One of the accessories I ordered first were mud flaps. I live on a gravel road, which is 0.5 miles long. Plus, being out in the country, there are plenty of things on the main asphalt roads that get thrown up. A little protection is important.
Of all the accessory videos I watched, many of which I think were promos for people to get free products, the one thing to get that made the most sense was the mud flaps. I ordered these and put them on fairly quickly after getting the car.
I ordered these: BASENOR Tesla Model 3 Mud Flaps Splash Guards
Tools and Prep
I rinsed off the car one night, but my wife drove it the next day, so it was already dusty again. I didn’t bother cleaning it again, but went outside with a cup of coffee and a few tools:
- Flathead screwdriver
- 10mm rachet and socket
- body tool for prying
- mud flaps
- stool (I’m old)
- readers, 2.0 strength (again, I’m old)
I first read the instructions, which were basic. They weren’t completely clear, but there were diagrams and this is fairly simple. There were a few things I’d point out.
First, count your parts. There are 4 clips for the flaps, which means 1 for each one. However, when you look at the mud flaps there are two spaces where a clip might go. Make sure you only put one on each flap.
Second, be careful and pull/push straight. I broke one of the fasteners, but fortunately, there are spares. At least, I had some.
To start, place the mud flaps next to each wheel well. Each one is marked RF, LF, RR, LR, so look at them. The smaller ones go in front, bigger in back.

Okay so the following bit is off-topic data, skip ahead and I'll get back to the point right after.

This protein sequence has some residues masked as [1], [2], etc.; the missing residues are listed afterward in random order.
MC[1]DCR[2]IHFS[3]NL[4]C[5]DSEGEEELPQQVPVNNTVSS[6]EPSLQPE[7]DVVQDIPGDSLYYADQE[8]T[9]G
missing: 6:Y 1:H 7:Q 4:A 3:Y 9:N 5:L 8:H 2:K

Next, use your screwdriver to open the two lower fasteners. You basically pry out the middle of each one (look for the indent) and the pop it out. You can throw these away, as they are fairly generic parts. The mud flaps come with their own fasteners.
For the front, put the flaps there and add two of the new fasteners in the holes. I’d recommend you get each one situated with the middle part of a fastener. Once both are in, then you can push in the middle sections. I used the handle of the screwdriver to apply pressure, but push straight to get these in or they can break.
Once both sides are in, there are two openings up the side of the mud flap. The lower one is where the U-clip goes in. Make sure it grabs both the mud flap and the trim rim that goes around the wheel well.
For the rear, there is also a 10mm bolt to loosen below. Pull out the same two fasteners and then align the mud flap. You’ll see the bolt below. One of mine came right out. The other didn’t, just spinning loose. For the one that didn’t come out, I ignored it and let the mud flap hang over. About a week in and it hasn’t been an issue.
After getting the fasteners and clip in, reinstall the bolt.
That’s about it. These then just help prevent your wheels from throwing mud of rocks up on the body and scratching it. So far, they seem to work well.
There is a video of this post that shows some of the install.